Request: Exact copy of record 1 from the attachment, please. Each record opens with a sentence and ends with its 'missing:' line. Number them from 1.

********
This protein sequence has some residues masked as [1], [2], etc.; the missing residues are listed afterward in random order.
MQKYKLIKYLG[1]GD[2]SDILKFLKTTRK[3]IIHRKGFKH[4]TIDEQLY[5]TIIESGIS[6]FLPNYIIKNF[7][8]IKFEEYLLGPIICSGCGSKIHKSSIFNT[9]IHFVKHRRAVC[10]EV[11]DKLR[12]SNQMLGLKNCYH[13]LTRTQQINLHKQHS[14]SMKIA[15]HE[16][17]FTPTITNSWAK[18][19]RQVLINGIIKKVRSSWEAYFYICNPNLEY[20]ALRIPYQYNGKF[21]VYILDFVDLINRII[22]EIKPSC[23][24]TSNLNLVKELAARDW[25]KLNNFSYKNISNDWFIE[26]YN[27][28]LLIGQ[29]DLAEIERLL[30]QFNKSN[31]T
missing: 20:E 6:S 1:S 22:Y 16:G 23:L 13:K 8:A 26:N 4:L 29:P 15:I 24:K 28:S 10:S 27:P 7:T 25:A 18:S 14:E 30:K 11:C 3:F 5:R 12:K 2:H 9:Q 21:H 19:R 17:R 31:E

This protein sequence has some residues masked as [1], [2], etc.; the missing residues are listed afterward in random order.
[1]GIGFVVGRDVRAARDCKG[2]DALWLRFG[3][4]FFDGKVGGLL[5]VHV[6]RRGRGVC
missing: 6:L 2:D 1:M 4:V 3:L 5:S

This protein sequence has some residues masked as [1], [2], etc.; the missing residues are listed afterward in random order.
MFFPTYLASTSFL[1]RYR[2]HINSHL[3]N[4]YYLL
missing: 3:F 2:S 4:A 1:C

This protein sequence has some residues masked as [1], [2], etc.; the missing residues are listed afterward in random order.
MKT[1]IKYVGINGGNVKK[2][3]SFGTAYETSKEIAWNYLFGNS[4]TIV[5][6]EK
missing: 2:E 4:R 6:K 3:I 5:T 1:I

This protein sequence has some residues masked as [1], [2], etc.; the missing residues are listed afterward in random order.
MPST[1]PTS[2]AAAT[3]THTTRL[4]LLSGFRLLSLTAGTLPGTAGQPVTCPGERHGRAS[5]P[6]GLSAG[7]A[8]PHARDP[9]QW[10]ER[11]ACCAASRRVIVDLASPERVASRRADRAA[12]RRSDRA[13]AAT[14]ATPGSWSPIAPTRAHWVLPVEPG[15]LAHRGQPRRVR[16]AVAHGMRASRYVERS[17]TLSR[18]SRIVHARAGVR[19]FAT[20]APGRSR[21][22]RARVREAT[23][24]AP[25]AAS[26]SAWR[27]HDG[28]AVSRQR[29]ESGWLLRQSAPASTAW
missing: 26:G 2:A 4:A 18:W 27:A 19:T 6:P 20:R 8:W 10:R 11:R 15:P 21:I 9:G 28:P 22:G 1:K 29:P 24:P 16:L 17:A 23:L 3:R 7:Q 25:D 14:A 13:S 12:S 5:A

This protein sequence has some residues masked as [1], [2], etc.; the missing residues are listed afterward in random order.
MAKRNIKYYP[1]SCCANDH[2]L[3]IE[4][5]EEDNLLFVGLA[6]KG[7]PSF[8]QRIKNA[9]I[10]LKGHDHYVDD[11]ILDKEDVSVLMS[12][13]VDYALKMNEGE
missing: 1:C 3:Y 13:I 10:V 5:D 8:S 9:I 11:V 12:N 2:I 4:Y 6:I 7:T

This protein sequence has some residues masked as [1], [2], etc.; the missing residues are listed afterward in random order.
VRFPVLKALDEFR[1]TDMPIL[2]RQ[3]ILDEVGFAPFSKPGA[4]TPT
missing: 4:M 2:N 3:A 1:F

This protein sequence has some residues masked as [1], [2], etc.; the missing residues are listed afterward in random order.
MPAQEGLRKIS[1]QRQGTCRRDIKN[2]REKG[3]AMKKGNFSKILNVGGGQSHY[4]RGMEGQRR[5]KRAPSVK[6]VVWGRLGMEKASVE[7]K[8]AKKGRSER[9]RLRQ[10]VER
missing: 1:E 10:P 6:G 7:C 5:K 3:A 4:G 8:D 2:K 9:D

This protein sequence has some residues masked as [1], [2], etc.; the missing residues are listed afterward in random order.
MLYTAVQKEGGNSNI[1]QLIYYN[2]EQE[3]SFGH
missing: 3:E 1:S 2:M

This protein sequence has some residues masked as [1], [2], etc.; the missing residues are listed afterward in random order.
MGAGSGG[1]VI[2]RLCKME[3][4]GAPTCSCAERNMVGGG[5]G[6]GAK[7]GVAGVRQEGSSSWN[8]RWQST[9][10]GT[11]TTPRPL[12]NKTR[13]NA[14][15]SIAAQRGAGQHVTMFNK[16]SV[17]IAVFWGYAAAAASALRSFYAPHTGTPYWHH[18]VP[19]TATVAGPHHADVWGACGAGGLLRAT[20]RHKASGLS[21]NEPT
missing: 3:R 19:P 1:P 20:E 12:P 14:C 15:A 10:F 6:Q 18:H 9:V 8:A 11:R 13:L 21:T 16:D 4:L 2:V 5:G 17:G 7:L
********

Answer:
This protein sequence has some residues masked as [1], [2], etc.; the missing residues are listed afterward in random order.
MQKYKLIKYLG[1]GD[2]SDILKFLKTTRK[3]IIHRKGFKH[4]TIDEQLY[5]TIIESGIS[6]FLPNYIIKNF[7][8]IKFEEYLLGPIICSGCGSKIHKSSIFNT[9]IHFVKHRRAVC[10]EV[11]DKLR[12]SNQMLGLKNCYH[13]LTRTQQINLHKQHS[14]SMKIA[15]HE[16][17]FTPTITNSWAK[18][19]RQVLINGIIKKVRSSWEAYFYICNPNLEY[20]ALRIPYQYNGKF[21]VYILDFVDLINRII[22]EIKPSC[23][24]TSNLNLVKELAARDW[25]KLNNFSYKNISNDWFIE[26]YN[27][28]LLIGQ[29]DLAEIERLL[30]QFNKSN[31]T
missing: 20:E 6:S 1:S 22:Y 16:G 23:L 13:K 8:A 26:N 4:L 29:P 15:I 24:K 28:S 10:S 27:P 7:T 25:A 18:S 14:E 30:K 11:C 3:F 5:R 12:K 2:H 9:Q 21:H 19:R 17:R 31:E